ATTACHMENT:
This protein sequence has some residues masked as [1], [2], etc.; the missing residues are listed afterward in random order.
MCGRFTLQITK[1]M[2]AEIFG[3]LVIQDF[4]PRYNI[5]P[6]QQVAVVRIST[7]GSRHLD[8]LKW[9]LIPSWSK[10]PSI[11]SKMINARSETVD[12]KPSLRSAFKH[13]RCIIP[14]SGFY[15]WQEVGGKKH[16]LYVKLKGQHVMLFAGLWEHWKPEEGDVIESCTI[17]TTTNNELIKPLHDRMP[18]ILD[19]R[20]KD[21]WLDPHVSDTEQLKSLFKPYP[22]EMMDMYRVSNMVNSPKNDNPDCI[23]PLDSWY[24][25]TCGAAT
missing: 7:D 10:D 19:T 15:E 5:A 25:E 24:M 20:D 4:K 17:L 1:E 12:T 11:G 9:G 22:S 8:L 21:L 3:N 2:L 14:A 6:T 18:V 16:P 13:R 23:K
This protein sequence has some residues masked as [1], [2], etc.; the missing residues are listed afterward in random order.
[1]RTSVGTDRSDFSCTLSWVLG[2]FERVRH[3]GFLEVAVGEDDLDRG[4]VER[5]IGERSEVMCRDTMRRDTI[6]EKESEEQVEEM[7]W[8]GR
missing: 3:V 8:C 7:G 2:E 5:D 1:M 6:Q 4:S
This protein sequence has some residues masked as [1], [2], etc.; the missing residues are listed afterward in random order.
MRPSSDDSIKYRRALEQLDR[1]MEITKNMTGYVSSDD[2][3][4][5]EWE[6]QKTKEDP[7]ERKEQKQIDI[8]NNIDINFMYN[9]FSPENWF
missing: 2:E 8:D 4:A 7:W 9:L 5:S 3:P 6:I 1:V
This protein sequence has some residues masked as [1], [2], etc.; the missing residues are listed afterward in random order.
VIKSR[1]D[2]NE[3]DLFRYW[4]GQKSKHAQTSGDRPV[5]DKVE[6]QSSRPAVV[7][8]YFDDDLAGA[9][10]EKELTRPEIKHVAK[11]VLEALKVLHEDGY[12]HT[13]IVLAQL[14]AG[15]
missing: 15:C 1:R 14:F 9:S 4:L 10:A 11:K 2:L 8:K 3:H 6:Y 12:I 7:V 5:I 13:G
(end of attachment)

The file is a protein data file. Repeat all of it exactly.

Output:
This protein sequence has some residues masked as [1], [2], etc.; the missing residues are listed afterward in random order.
MCGRFTLQITK[1]M[2]AEIFG[3]LVIQDF[4]PRYNI[5]P[6]QQVAVVRIST[7]GSRHLD[8]LKW[9]LIPSWSK[10]PSI[11]SKMINARSETVD[12]KPSLRSAFKH[13]RCIIP[14]SGFY[15]WQEVGGKKH[16]LYVKLKGQHVMLFAGLWEHWKPEEGDVIESCTI[17]TTTNNELIKPLHDRMP[18]ILD[19]R[20]KD[21]WLDPHVSDTEQLKSLFKPYP[22]EMMDMYRVSNMVNSPKNDNPDCI[23]PLDSWY[24][25]TCGAAT
missing: 7:D 10:D 19:T 15:E 5:A 25:E 24:M 20:D 4:K 17:L 1:E 12:T 11:G 9:G 22:S 8:L 21:L 3:N 2:L 14:A 6:T 18:V 16:P 13:R 23:K
This protein sequence has some residues masked as [1], [2], etc.; the missing residues are listed afterward in random order.
[1]RTSVGTDRSDFSCTLSWVLG[2]FERVRH[3]GFLEVAVGEDDLDRG[4]VER[5]IGERSEVMCRDTMRRDTI[6]EKESEEQVEEM[7]W[8]GR
missing: 3:V 8:C 7:G 2:E 5:D 1:M 6:Q 4:S
This protein sequence has some residues masked as [1], [2], etc.; the missing residues are listed afterward in random order.
MRPSSDDSIKYRRALEQLDR[1]MEITKNMTGYVSSDD[2][3][4][5]EWE[6]QKTKEDP[7]ERKEQKQIDI[8]NNIDINFMYN[9]FSPENWF
missing: 2:E 8:D 4:A 7:W 9:L 5:S 3:P 6:I 1:V
This protein sequence has some residues masked as [1], [2], etc.; the missing residues are listed afterward in random order.
VIKSR[1]D[2]NE[3]DLFRYW[4]GQKSKHAQTSGDRPV[5]DKVE[6]QSSRPAVV[7][8]YFDDDLAGA[9][10]EKELTRPEIKHVAK[11]VLEALKVLHEDGY[12]HT[13]IVLAQL[14]AG[15]
missing: 15:C 1:R 14:F 9:S 4:L 10:A 11:K 2:L 8:K 3:H 6:Y 12:I 7:V 5:I 13:G